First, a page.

Before Lucas Giolito went out to the mound in Pfitzner Stadium on Monday night and struck out ten batters in six innings over which he walked one and gave up three hits and one unearned run, the Washington Nationals' top prospect talked to MLB Network Radio hosts Mike Ferrin and Jim Duquette.
Giolito, who will turn 21 next week, said he's not one of those pitchers who has to keep to himself and avoid talking to anyone as he prepares for a start.
"I try to keep things as normal as possible," the Nats' 2012 1st Round pick explained. "I know some guys like to stay to themselves and they're very quiet and very serious, but baseball is fun. For me it's something that I want to do to have some fun as well as compete. So, nothing changes."
After eleven outings with the Class-A Potomac Nationals in his fourth pro season, Giolito is (3-4) with a 2.76 ERA, 15 walks (2.30 BB/9) and 76 Ks (11.66 K/9) in 58 ⅔ innings pitched over which he's held opposing hitters to a .242 AVG.
Asked about his development thus far, and what the biggest change is for him, Giolito said it's his mindset and ability to deal with adversity.
"For sure it's been the pitching mindset," he explained. "This is the first year that I've experienced, I'd say, like a true amount of struggle as far as getting hit around, giving up more runs than I would have liked in certain starts. Giving up soft hits, hard hits, all in the same inning, crazy stuff happening around me. This year has kind of been like the best test of keeping my emotions under control on the mound. Keeping a positive mindset.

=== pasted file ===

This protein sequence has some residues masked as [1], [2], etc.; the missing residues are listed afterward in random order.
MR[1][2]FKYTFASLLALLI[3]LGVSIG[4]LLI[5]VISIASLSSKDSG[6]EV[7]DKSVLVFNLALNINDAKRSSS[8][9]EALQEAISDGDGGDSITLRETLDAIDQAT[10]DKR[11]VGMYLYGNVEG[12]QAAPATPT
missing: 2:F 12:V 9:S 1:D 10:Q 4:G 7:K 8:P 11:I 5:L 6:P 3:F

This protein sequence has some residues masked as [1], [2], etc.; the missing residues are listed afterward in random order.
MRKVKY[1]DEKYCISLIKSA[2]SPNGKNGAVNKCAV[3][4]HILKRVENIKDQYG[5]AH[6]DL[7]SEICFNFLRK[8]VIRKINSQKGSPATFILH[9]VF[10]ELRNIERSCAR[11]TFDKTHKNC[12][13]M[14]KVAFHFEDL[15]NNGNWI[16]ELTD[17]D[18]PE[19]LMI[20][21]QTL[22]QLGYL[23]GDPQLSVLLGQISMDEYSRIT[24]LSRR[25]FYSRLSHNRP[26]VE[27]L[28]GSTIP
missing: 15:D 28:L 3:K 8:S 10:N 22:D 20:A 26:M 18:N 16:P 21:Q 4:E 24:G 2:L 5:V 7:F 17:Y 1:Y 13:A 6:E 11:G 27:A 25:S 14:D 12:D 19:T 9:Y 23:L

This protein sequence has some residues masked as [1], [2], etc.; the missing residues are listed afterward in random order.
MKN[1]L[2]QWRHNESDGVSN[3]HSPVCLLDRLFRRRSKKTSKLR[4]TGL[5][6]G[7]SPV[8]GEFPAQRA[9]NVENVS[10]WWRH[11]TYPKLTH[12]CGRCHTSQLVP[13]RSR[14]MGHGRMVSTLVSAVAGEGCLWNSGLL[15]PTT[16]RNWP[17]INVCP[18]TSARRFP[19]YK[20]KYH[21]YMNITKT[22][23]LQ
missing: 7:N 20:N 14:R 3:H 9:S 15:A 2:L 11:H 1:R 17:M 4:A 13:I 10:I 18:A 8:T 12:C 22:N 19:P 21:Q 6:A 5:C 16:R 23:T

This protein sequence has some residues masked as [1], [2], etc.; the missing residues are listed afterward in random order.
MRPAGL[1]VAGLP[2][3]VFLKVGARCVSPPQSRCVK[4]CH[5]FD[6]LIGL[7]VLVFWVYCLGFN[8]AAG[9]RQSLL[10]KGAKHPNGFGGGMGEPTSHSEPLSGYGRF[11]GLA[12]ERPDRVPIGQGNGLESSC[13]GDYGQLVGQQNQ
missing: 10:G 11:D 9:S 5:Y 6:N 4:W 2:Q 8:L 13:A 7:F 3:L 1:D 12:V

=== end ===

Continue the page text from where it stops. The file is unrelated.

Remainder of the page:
"Keeping, I guess you could say like a killer mindset on the mound that no matter what's happening around me I've got to get the next batter out."
Giolito credited his manager and pitching coach with the P-Nats for helping him make some of those adjustments, though he said the changes start with him.
"A little bit of it is on your own," he explained. "You kind of find your own way, but my pitching coach Franklin Bravo and my manager Tripp Keister, I've had pretty extensive conversations with them about that side of the game and I felt like over the past few starts I've really made strides in that area."
In high school, he explained, he expected to dominate hitters, once he hit the professional ranks, however, he realized it's different.
"You hit the pro ranks, and you're facing guys just as good as you so you have to internalize that and understand the level of preparation you need to go out and be successful."
In ranking Giolito as the top pitching prospect in baseball, MLB.com's Pipeline scouts wrote that he has three above-average offerings, with his mid-90s fastball, 12-to-6 curve and changeup, which is, "... turning it into a true weapon against left-handers."
"I'd say it's really coming along," Giolito said of his change. "It's one of my go-to pitches. I throw that for a strike pretty often. I trust that pitch in any count basically nowadays. It's really helpful in hitter's counts like 2-0, 2-1, I love throwing it there, getting back to an even count or ahead in the count.
"Especially in this league, a lot of guys like to cheat to the fastball early on, a lot of early ambush swingers, especially in the one or two-hole.
"So throwing the changeup to them, it's really helpful and I feel like I've made some good strides with it."
Giolito's fastball, curveball and change will be on display when he and the Nationals' top infield prospect, shortstop Trea Turner, appear in the Sirius/XM All-Star Futures Game at 3:00 PM EDT on Saturday afternoon in Cincinnati's Great American Ball Park.
Nationals' manager Matt Williams told reporters last week that it was a great opportunity for the two of them.
"I think it's a great opportunity for both of them to get a chance to be on a national stage and show their talent," Williams said.
"I think they're both very talented young players and they're improving quickly and it's good, it's good for the organization, it's good for them to be able to be a part of that and represent."